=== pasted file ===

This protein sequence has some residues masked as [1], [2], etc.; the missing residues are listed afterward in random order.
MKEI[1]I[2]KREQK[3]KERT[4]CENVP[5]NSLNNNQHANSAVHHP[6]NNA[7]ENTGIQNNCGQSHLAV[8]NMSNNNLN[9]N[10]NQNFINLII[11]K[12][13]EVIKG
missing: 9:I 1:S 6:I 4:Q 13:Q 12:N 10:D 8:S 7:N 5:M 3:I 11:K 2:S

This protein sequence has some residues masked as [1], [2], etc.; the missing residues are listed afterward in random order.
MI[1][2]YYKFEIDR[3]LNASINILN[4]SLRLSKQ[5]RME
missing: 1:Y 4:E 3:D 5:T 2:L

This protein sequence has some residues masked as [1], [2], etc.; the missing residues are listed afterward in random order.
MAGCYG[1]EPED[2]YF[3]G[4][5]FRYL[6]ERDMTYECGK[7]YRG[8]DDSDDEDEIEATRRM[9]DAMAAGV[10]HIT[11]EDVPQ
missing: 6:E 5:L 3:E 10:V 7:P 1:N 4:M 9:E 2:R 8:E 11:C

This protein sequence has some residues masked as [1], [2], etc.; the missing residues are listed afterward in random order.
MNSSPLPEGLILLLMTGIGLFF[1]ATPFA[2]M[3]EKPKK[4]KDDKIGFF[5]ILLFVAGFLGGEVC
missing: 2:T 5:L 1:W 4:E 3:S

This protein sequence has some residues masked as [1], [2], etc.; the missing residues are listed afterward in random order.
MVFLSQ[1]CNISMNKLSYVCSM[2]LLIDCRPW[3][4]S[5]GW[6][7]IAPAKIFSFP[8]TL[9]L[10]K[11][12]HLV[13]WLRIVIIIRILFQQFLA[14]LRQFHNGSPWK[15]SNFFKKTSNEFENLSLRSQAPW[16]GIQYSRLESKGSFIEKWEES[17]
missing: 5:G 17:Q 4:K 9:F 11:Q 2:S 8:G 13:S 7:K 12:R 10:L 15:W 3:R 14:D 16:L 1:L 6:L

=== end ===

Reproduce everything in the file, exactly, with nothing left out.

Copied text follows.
This protein sequence has some residues masked as [1], [2], etc.; the missing residues are listed afterward in random order.
MKEI[1]I[2]KREQK[3]KERT[4]CENVP[5]NSLNNNQHANSAVHHP[6]NNA[7]ENTGIQNNCGQSHLAV[8]NMSNNNLN[9]N[10]NQNFINLII[11]K[12][13]EVIKG
missing: 9:I 1:S 6:I 4:Q 13:Q 12:N 10:D 8:S 7:N 5:M 3:I 11:K 2:S

This protein sequence has some residues masked as [1], [2], etc.; the missing residues are listed afterward in random order.
MI[1][2]YYKFEIDR[3]LNASINILN[4]SLRLSKQ[5]RME
missing: 1:Y 4:E 3:D 5:T 2:L

This protein sequence has some residues masked as [1], [2], etc.; the missing residues are listed afterward in random order.
MAGCYG[1]EPED[2]YF[3]G[4][5]FRYL[6]ERDMTYECGK[7]YRG[8]DDSDDEDEIEATRRM[9]DAMAAGV[10]HIT[11]EDVPQ
missing: 6:E 5:L 3:E 10:V 7:P 1:N 4:M 9:E 2:R 8:E 11:C

This protein sequence has some residues masked as [1], [2], etc.; the missing residues are listed afterward in random order.
MNSSPLPEGLILLLMTGIGLFF[1]ATPFA[2]M[3]EKPKK[4]KDDKIGFF[5]ILLFVAGFLGGEVC
missing: 2:T 5:L 1:W 4:E 3:S

This protein sequence has some residues masked as [1], [2], etc.; the missing residues are listed afterward in random order.
MVFLSQ[1]CNISMNKLSYVCSM[2]LLIDCRPW[3][4]S[5]GW[6][7]IAPAKIFSFP[8]TL[9]L[10]K[11][12]HLV[13]WLRIVIIIRILFQQFLA[14]LRQFHNGSPWK[15]SNFFKKTSNEFENLSLRSQAPW[16]GIQYSRLESKGSFIEKWEES[17]
missing: 5:G 17:Q 4:K 9:F 11:Q 2:S 8:G 13:S 7:K 12:R 10:L 15:W 3:R 14:D 16:L 1:L 6:L